Woody Allen does not like discussing the sexual abuse allegations that have dogged him for two decades.
The director accused of sexually abusing his daughter Dylan when she was only 7 years old dismissed talk on the subject as simple gossip in a new interview with The Guardian.
“I have no interest in all of that. I find that all tabloid stupidity. That situation had been thoroughly, thoroughly investigated up and down the line by New York social services in a 14-month investigation,” Allen said. “It had been investigated by Yale and conclusions were clear and I have no interest in that whole situation. I get harassed all the time on it. But it doesn’t affect me and I just have no interest in it.”
Journalist Catherine Shoard notes that the director ― sounding “weary, sad, flat” ― has never before used the word “harassed” in reference to the allegations.
But, as Allen’s estranged son Ronan Farrow wrote in a fiery piece for The Hollywood Reporter in May, Hollywood (and the media) have been nothing but kind to Allen. In his piece, published as Allen was premiering his film “Café Society” at the Cannes Film Festival, Farrow pointed out the controversy has not seemed to affect the director’s career in the least. Allen is currently doing press for his new Amazon series.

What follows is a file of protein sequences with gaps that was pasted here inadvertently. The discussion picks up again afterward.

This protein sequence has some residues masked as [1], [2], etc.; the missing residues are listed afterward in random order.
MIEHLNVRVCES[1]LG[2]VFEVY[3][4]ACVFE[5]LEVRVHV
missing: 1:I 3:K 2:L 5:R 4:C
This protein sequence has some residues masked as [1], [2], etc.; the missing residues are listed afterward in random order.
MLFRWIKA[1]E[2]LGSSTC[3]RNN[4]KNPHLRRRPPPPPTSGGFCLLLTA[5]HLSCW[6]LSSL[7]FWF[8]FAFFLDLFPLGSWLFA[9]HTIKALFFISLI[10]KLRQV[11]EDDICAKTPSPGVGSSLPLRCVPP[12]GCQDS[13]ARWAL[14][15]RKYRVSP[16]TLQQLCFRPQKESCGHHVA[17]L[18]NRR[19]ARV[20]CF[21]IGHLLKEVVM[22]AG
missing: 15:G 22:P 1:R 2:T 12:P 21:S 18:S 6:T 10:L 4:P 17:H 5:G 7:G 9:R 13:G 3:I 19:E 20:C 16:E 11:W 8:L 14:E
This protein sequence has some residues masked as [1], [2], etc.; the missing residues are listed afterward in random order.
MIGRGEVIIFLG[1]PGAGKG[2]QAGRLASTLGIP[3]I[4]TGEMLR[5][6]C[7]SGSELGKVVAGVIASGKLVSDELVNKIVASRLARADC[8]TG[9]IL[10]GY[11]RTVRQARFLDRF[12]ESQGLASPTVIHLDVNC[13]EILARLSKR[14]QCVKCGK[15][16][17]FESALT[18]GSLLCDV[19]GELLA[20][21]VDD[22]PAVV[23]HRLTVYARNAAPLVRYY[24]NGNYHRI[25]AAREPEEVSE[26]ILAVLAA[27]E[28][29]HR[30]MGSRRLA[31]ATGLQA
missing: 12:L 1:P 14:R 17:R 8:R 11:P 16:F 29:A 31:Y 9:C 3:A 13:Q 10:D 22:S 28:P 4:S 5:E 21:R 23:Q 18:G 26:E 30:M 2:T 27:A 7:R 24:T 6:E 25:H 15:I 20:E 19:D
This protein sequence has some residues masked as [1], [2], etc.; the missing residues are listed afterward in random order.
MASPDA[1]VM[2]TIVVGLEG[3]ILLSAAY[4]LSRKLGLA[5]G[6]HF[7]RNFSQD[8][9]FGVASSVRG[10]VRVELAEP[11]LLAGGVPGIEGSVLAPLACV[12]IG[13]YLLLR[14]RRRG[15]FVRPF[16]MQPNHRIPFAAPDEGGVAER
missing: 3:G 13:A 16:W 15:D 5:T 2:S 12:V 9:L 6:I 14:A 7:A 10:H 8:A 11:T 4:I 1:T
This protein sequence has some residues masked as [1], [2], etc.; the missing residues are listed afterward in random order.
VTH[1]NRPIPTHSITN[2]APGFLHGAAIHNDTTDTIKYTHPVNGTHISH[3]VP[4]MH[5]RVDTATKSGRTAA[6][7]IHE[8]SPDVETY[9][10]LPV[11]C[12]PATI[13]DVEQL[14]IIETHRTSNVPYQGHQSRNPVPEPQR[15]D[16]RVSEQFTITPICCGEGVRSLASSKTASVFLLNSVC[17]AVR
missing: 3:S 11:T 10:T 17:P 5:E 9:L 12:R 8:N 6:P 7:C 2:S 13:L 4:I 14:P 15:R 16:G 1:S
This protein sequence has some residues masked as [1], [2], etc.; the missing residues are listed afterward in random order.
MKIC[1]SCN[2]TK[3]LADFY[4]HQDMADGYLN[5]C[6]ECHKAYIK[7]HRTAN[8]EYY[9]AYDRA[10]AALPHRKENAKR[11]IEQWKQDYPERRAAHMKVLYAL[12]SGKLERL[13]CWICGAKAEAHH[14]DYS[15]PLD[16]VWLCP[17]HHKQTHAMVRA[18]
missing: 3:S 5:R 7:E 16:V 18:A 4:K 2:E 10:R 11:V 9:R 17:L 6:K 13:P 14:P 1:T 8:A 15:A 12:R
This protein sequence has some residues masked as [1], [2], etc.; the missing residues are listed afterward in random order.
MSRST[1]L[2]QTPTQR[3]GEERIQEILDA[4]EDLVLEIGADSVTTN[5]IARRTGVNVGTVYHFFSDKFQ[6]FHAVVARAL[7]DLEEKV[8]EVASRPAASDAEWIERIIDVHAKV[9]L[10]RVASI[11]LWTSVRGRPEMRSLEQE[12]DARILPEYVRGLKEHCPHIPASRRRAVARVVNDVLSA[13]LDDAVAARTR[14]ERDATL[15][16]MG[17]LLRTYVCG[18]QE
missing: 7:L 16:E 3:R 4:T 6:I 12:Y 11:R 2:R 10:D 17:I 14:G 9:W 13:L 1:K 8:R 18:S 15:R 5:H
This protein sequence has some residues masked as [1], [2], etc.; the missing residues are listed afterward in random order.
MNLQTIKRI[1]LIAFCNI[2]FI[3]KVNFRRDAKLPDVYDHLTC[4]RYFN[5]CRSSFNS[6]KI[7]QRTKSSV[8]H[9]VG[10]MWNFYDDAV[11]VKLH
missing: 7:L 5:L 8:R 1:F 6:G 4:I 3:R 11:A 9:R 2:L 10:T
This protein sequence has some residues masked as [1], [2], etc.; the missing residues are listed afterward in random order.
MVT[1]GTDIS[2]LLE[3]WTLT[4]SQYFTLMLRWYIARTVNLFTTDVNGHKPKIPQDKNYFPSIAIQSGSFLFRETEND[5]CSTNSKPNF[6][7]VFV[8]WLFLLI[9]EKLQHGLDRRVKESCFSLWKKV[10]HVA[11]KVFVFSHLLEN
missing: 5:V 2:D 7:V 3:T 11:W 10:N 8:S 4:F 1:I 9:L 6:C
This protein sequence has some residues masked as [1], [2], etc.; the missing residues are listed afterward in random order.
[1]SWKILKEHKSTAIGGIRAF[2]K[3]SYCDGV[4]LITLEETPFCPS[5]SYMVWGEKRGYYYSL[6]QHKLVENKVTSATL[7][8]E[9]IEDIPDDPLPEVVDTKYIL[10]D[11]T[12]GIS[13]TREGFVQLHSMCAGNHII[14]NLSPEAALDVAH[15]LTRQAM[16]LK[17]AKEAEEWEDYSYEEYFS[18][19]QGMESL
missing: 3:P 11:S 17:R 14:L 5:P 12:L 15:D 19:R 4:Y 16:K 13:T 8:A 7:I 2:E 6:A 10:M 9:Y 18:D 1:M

“Amazon paid millions to work with Woody Allen, bankrolling a new series and film,” Ronan wrote. “Actors, including some I admire greatly, continue to line up to star in his movies. ‘It’s not personal,’ one once told me.”
“Café Society” star Blake Lively twice defended the controversial director, drawing ire for claiming Allen is “empowering to women.” Actor Adrien Brody, who appeared in “Midnight in Paris,” recently suggested that asking the director about claims against him is “unfair,” stating, “I think life is very complicated.”
Actress Kristen Stewart, who also appears in “Café Society,” said she choose to ignore the director’s alleged sexual abuse on the crumbling logic that “if we were persecuted for the amount of shit that’s been said about us that’s not true, our lives would be over.”
Hollywood heavyweights seem to be doing their best to make life easier for a possible sex offender. If only we could say the same about victims of sexual abuse.
To read the rest of Allen’s interview with The Guardian, head here.
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